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RILKE: SINGER OF HADES, (Part Two: The Death Muse and Modern Spirituality )

RILKE: SINGER OF HADES, (Part Two: The Death Muse and Modern Spirituality )

 

RILKE, SINGER OF HADES, (Part Two: The Death Muse and Modern Spirituality)

The personal spiritual and artistic development of the poet Rilke could be said to anticipate and summarize almost the whole modern spiritual predicament and its various  mystical/new age strivings, certainly its now familiar “spiritual not religious” aims. It’s therefore important for modern religion and poetry, and in some respects even morality, to understand where Rilke could be considered most right and wrong about the highly original direction his work and vision took.

What Rilke was unconsciously and consciously doing amid his “soul making” has been charted at great but readable and illuminating length (700 pages) by Daniel Joseph Polikoff in his In the Image of Orpheus: Rilke a Soul History (2011). Its interpretations draw upon insights from the work of neo-Jungian theorist James Hillman. Hillman was a psychiatrist who sought to dethrone the overdone Freudian Oedipal theory in favour of a new theory of psychoanalysis based on the myth of Psyche, she who after many adventures engages the sacred marriage with the Eros she almost loses. Polikoff regards Rilke as all about Psyche. I agree and would regard a lot of modern spirituality about the same – both for better and for worse. Hillman also sought to restore a “polytheistic” imagination over a “monotheistic” one. This doesn’t exactly mean restoring all the old gods but, in a way Polikoff regards Rilke as exemplifying, instead overcoming fundamental familiar western splits like body and mind, life and death etc to perceive energies and symbols operating everywhere.

Under the influence of especially the Danish novelist Jens Jacobsen, Rilke had briefly turned atheist in his late teens. This phase was nonetheless soon abandoned for a more psychological approach to religion which variously allowed for soul-making and a search for, or even construction of, an alternative god. Both Rilke and his lover the early Freudian theorist, Lou Andreas-Salome, whom he met in Munich in 1897, loved the Bible that they didn’t believe in and often read it to one another. Their anti-Christian convictions nevertheless preferred the Old Testament many of whose figures and ideas weave in and out of Rilke’s verse. There is however particularly one OT verse that seems relevant to the poet’s spiritual progress and the mystery of his  final illness that Lou couldn’t explain for him – Rilke believed in dying one’s own death that would express one’s personal beliefs and entire life. The verse is: “For the path of the Wise leads upwards in order to avoid Sheol [Hades] below”. (Prov 15:24). In what I dare say the kind of Hillmanesque psychology just mentioned would regard as only and even the needed reaction against historic religious over-cultivation of spirit as against soul and thus an appropriate openness to unconscious depths, it is declared in the early collection Das Stundenbuch The Book of Hours:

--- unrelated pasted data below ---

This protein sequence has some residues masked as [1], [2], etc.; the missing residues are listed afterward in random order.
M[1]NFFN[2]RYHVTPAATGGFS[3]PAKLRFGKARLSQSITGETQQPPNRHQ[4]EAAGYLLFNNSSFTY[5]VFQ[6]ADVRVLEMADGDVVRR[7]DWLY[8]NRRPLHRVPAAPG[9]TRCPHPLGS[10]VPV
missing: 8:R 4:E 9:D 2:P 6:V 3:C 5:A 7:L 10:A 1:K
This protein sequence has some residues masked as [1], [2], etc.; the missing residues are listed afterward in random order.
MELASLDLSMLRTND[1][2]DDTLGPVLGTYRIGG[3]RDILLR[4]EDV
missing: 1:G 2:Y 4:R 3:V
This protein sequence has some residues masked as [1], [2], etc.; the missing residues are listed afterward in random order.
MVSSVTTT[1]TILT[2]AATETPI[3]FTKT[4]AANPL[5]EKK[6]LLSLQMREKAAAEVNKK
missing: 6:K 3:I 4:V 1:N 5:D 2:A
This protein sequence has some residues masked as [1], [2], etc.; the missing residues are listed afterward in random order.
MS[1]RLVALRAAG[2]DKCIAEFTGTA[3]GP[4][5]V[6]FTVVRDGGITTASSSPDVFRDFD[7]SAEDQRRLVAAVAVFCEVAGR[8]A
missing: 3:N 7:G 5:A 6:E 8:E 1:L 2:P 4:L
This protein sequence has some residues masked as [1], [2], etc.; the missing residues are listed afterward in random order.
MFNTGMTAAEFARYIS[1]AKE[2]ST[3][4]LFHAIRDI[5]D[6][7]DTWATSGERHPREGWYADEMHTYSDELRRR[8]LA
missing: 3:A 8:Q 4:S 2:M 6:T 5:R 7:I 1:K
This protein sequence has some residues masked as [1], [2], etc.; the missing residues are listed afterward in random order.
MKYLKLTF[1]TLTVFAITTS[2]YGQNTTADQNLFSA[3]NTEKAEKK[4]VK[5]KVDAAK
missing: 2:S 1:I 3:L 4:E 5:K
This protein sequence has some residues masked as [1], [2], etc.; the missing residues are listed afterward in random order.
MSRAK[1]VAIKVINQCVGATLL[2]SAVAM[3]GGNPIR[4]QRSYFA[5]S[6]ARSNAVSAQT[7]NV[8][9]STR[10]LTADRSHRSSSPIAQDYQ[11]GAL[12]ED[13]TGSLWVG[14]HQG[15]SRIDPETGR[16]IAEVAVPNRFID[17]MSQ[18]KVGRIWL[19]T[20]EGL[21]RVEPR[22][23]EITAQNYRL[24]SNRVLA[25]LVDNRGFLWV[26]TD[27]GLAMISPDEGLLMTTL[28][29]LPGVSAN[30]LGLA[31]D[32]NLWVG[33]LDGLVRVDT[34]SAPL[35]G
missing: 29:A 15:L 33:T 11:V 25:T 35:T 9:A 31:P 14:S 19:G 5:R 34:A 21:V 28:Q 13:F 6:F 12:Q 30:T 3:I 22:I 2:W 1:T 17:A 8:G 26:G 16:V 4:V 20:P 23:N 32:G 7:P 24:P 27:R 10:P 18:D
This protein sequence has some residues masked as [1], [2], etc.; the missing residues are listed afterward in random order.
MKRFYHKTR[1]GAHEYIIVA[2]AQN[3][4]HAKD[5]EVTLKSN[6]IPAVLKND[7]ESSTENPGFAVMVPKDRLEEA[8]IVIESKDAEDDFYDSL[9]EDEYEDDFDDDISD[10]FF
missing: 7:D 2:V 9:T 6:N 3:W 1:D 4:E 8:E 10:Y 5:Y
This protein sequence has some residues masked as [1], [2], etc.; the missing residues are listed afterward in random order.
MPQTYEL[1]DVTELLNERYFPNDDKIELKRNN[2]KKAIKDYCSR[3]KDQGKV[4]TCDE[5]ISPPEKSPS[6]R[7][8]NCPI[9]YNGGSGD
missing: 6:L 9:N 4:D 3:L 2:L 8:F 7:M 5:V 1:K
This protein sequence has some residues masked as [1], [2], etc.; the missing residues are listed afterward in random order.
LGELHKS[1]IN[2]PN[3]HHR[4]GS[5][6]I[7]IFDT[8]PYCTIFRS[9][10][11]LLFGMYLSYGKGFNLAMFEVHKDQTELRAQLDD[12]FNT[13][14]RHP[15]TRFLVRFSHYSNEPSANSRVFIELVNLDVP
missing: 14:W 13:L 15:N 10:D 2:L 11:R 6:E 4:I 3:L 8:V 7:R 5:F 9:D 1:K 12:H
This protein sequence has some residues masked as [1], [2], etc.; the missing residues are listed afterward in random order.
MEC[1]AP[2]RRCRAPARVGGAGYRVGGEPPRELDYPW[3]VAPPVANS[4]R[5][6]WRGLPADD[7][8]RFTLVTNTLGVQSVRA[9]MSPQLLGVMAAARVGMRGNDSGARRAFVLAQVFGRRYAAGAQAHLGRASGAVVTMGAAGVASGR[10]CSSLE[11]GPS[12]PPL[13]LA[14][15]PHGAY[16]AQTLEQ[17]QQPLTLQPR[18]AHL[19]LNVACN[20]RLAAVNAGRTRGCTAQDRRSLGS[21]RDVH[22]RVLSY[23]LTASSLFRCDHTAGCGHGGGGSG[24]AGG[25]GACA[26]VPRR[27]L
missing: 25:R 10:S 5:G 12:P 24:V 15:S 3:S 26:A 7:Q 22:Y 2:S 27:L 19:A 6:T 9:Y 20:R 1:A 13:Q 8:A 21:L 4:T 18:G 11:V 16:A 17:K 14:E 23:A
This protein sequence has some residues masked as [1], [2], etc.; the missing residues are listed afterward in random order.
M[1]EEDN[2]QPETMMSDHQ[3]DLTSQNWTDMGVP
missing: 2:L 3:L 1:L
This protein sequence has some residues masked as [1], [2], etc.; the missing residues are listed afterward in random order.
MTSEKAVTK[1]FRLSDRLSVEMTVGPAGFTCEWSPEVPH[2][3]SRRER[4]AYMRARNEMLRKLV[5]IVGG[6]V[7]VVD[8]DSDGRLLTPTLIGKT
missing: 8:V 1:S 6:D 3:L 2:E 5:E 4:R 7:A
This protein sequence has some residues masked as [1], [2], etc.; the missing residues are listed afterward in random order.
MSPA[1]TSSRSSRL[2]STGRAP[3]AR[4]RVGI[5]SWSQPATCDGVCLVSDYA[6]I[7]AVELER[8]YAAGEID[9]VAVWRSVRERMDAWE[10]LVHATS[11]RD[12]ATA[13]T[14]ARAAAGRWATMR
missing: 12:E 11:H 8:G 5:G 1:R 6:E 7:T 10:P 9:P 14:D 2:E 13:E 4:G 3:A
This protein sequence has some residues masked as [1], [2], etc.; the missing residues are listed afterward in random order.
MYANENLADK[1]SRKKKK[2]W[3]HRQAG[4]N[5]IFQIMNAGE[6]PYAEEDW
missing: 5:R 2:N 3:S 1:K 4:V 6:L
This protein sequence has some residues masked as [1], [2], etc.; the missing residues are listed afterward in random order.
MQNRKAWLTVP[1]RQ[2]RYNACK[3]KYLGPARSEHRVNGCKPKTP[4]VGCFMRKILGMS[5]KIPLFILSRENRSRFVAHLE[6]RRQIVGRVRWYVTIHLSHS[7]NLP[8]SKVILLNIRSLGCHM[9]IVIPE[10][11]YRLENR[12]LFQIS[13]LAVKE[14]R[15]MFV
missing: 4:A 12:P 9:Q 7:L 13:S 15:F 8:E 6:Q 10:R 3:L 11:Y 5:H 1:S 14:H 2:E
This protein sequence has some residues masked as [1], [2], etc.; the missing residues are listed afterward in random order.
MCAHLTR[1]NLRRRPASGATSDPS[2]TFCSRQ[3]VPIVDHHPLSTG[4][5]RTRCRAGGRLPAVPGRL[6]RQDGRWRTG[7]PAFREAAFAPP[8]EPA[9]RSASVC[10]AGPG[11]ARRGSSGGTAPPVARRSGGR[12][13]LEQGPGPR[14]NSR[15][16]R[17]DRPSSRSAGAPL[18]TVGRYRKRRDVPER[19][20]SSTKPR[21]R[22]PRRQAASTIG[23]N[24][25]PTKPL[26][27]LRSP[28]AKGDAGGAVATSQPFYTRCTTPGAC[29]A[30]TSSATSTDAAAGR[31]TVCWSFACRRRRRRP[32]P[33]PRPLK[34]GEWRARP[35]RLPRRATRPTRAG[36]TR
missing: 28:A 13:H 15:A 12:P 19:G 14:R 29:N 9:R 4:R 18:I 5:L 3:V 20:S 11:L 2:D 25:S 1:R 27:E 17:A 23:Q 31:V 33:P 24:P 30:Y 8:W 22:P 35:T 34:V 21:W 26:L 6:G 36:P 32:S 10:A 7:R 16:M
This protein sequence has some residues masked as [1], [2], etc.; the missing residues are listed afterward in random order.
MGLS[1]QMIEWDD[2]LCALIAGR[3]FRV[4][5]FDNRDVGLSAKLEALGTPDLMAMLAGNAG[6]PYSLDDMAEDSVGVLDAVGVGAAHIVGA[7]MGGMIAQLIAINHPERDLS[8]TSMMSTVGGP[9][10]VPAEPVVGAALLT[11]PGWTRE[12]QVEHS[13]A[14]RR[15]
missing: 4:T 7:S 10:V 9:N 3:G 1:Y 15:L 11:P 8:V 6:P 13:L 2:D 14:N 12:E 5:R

Doch wie ich mich auch in mich selber neige:

Mein Gott is dunkel und wie ein Gewebe

Von hundert Wurzeln, welche schweigsam trinken.

This is loosely rendered in the popular Barrows and Macy translation as:

But when I lean over the chasm of myself/it seems/my God is dark/and like a web; a hundred roots/silently drinking.

The Book of Hours and this statement anticipates the direction Rilke would go.  Even if we should find something (or even much) of God in the unconscious, the claim is immediately religiously problematic to the extent God is “the Father of lights” (Jas 1:17) and “God is light and in him there is no darkness at all” (1 Joh 1:5). Like the Rilke devotee, Stephanie Dowrick, many find the foundational early lyrics (voiced through the alter ego of an icon painting monk), poignant, honest and expressive for many seekers today. They are felt to represent those to whom God doesn’t respond but who sense he is or must be found somewhere and even everywhere.

But this is to read Rilke as almost an elegist of a lost modern belief which isn’t quite the case, Rilke’s sense of elegy being more about what can’t be readily achieved in life and spiritual quests. There is never any notable regret for lost faith. Rilke had early imbibed the American Unitarian Emerson’s “self reliance” doctrine which had no need for a helper deity reached by prayer – his Russian monk even speaks of God’s care as “being a nightmare to us”. What Rilke always wants is spiritual/mystical reality, a certain connection with the All, a feeling of reverence before the World, Earth and Existence which is like religion. But effectively the problem is stated (if indeed the trap for the rest hasn’t been set) by, in effect, not just encountering something of God in the soul/unconscious, but by treating the soul itself as God (a rather Jungian position and opening upon Hillman’s “polytheism”).